Insurance is designed to help you cover an unlikely event that could be financially catastrophic. In the case of life insurance, you’re protecting your dependents from the loss of your future earnings. For example, a life insurance policy can pay your mortgage, college tuition, or even funeral costs so that your surviving dependents will be able to continue on with their goals and maintain their lifestyle.
Anyone like yourself who has someone counting on them for their financial welfare will likely need life insurance. Young families in particular have more debts and fewer financial assets, so life insurance is often critically important. Retirees with no debts and enough savings, on the other hand, may only need to consider life insurance for inheritance tax purposes.
And it’s not just the breadwinner that may need life insurance. While a stay-at-home parent or full-time homemaker may not bring in a income, they provide innumerable services that would cost thousands of euros to replace.
Life insurance needs evolve with time
Some families only need life insurance until the kids finish college and the mortgage is paid. Other families with a child who has special needs, may need insurance for a lifetime.
It’s important to understand that your life insurance needs will change over time. Make sure to review your coverage with any major life event like moving, the addition of a new family member, changing jobs, or buying a new home.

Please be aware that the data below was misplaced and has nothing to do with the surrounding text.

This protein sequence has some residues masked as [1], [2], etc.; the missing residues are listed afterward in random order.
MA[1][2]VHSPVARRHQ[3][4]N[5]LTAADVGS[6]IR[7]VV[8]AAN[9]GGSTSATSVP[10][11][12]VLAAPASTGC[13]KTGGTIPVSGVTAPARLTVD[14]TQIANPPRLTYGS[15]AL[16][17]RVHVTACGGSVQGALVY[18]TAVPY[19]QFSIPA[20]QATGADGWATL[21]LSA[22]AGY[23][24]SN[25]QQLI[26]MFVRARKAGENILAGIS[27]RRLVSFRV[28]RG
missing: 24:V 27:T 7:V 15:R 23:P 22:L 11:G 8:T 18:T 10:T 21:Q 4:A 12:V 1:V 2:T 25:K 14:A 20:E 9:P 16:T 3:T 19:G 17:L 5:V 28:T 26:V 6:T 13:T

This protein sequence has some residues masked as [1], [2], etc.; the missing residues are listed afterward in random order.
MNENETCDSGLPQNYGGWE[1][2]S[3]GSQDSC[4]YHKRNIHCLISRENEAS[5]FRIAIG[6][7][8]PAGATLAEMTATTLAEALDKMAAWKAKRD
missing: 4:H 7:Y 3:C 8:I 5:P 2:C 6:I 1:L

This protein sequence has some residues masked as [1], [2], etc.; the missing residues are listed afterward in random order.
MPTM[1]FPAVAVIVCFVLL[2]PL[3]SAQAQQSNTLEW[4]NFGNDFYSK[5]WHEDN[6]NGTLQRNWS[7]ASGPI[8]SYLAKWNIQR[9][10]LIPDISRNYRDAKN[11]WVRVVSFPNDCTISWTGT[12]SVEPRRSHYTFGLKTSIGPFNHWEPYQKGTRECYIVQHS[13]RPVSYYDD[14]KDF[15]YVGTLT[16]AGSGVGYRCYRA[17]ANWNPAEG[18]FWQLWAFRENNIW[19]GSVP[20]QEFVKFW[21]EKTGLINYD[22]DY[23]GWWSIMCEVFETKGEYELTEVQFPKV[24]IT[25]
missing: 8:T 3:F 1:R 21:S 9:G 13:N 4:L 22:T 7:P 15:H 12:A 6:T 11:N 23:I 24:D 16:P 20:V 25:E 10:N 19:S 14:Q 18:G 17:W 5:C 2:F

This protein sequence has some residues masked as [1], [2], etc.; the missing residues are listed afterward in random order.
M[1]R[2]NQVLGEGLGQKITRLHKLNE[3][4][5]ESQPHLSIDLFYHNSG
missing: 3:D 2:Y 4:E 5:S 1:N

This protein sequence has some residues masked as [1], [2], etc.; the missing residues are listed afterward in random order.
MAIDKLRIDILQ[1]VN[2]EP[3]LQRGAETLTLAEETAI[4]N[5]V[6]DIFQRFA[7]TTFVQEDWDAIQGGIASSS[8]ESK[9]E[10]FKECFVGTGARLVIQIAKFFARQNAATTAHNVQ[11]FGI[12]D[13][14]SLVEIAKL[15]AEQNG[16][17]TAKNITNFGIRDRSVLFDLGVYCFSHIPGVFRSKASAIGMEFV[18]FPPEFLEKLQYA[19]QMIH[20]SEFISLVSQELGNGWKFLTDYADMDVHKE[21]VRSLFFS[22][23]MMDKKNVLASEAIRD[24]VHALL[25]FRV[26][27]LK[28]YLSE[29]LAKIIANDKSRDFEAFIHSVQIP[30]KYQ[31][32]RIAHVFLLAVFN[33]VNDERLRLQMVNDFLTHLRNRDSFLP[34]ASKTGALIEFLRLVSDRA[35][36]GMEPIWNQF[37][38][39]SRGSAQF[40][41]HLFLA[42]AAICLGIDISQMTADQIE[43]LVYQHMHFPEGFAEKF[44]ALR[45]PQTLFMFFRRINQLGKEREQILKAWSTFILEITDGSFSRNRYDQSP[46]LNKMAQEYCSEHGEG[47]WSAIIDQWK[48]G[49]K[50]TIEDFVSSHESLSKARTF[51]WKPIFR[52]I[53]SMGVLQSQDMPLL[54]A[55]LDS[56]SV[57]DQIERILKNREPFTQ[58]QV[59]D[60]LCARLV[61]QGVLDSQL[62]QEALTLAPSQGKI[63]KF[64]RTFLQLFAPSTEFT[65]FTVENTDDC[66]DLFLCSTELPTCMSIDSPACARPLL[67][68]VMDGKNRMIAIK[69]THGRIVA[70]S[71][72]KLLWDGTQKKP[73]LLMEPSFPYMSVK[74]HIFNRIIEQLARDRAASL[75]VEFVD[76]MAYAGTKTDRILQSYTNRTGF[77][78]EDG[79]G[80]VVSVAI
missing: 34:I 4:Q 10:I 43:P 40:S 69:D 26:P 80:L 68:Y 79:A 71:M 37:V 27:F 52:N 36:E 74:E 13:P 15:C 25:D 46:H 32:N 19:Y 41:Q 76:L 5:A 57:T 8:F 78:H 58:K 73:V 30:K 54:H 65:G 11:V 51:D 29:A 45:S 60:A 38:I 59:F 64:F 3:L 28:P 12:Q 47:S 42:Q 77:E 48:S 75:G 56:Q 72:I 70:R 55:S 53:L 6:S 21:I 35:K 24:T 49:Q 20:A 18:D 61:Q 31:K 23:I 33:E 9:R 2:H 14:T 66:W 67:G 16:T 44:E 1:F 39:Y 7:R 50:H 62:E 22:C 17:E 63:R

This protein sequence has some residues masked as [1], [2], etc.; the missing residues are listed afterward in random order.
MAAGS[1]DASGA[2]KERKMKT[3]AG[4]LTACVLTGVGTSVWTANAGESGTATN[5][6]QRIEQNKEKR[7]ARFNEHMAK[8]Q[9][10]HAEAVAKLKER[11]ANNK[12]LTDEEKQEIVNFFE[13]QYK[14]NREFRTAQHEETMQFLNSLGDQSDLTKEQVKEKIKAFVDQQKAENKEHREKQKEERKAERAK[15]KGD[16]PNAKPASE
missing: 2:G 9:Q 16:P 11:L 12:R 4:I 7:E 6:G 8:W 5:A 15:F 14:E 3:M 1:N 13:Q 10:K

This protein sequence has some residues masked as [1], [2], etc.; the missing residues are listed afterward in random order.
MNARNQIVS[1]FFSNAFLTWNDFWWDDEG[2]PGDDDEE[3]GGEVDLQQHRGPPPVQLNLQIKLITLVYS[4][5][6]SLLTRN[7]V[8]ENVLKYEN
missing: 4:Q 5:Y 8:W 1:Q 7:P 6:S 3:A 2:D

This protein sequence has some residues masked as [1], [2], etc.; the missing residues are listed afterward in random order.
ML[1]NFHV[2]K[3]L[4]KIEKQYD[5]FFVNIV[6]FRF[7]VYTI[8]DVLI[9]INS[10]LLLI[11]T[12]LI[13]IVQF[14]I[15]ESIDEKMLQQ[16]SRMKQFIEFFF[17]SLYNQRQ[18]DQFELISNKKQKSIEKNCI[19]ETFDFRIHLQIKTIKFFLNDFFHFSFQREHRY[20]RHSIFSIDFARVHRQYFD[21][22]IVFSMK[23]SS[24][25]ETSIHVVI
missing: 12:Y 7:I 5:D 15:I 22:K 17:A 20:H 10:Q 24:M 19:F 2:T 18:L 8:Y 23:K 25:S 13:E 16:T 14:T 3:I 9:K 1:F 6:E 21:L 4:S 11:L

Zeroing in on the amount of insurance you need
One of your first decisions is how much life insurance you need, so it’s smart to begin your process with what is generally referred to as a “needs-based” analysis.
Start with a net worth statement, which is simply a list of all your assets and liabilities. Next you’ll want to review your income and expenses, and include any future liabilities (e.g., additional debts, college costs) and future financial resources (e.g., Social Welfare Survivor Benefits) that might come along.
Some individuals might also want to incorporate charitable, business, and other legacy goals, as the more complicated your situation is the more it makes sense to meet with a trusted financial advisor, insurance professional, and possibly an estate planning solicitor.
And in the final analysis, make sure the insurance fits within your budget as it doesn’t make sense to purchase a policy that you can’t afford.
It’s often better to buy life insurance sooner rather than later as life insurance is cheaper the younger and healthier you are and a big health change can make you uninsurable.
Understand the two main types of life insurance
The two main types of life insurance are term and whole of life. Term insurance covers you for a fixed period of time for example, 1, 10, 20 or 30 years. At the end of your chosen term, your cover will either finish or there will be and option to extend the cover by taking out a new term assurance policy. This type of cover is usually the most cost-effective.
Whole of Life insurance on the other hand, can be in-place for the whole of your life as long as enough premiums are paid to keep the policy in force. Also, you don’t have to choose one type of policy over the other as you can mix and match to get the cover you need.
Group vs individual policies
Group life insurance through work have limited underwriting, so for those who have worse than average health it could be a great solution but there may be conditions that causes the cover to cease on leaving employment. As such, if you are in better than average health it might be cheaper to purchase individual coverage that is customized to your specific needs.
While insurance isn’t the most exciting thing to think about, it should be viewed as an important component of every financial plan as it is designed to ensure the financial security of your family.
Source: By Carrie Schwab-Pomerantz, Schwab Moneywise
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